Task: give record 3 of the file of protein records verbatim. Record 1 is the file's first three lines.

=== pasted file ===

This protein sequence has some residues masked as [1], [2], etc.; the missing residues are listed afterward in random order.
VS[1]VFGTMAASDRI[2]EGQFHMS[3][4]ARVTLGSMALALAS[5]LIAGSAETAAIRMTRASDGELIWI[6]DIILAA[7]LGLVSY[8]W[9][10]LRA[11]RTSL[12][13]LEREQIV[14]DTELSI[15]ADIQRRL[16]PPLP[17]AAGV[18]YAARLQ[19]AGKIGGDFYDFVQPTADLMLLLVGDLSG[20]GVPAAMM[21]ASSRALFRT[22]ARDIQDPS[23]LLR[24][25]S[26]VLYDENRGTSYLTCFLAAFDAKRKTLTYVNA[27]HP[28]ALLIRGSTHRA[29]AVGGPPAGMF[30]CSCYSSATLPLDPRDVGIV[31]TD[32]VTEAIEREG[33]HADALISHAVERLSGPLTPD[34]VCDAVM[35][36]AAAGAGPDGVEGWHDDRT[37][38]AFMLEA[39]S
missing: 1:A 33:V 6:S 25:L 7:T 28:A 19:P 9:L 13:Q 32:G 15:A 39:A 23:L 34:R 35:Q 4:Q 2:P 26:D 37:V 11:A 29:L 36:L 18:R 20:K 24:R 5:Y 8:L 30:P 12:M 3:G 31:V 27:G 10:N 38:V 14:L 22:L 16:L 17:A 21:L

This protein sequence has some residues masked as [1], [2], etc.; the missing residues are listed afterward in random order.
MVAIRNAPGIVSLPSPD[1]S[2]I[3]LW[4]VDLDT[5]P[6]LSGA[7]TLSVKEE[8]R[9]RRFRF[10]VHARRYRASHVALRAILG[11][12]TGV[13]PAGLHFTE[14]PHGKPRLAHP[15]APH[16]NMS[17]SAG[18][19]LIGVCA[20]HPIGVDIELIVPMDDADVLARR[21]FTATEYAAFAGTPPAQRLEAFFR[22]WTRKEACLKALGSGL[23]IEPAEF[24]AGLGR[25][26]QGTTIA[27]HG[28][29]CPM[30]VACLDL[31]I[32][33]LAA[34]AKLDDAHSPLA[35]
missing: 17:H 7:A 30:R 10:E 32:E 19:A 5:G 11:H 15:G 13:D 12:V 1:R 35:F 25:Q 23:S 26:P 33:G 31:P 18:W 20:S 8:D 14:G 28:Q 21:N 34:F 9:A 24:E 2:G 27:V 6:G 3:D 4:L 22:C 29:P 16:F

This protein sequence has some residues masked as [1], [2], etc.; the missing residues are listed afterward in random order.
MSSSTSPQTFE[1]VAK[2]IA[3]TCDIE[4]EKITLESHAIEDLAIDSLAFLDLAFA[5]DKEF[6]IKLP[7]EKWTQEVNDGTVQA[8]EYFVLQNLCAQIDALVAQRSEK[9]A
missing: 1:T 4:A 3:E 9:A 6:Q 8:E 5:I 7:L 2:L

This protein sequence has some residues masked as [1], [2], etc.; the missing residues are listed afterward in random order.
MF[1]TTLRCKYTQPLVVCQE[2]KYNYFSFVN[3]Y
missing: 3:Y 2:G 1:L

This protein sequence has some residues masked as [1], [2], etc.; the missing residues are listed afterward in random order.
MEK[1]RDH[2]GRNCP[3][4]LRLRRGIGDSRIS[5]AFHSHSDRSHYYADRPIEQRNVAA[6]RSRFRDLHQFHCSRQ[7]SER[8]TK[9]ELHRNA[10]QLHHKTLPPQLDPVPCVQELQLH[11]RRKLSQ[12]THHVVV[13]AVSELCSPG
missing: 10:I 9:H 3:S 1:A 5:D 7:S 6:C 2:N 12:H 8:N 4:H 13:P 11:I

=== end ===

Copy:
This protein sequence has some residues masked as [1], [2], etc.; the missing residues are listed afterward in random order.
MSSSTSPQTFE[1]VAK[2]IA[3]TCDIE[4]EKITLESHAIEDLAIDSLAFLDLAFA[5]DKEF[6]IKLP[7]EKWTQEVNDGTVQA[8]EYFVLQNLCAQIDALVAQRSEK[9]A
missing: 1:T 4:A 3:E 9:A 6:Q 8:E 5:I 7:L 2:L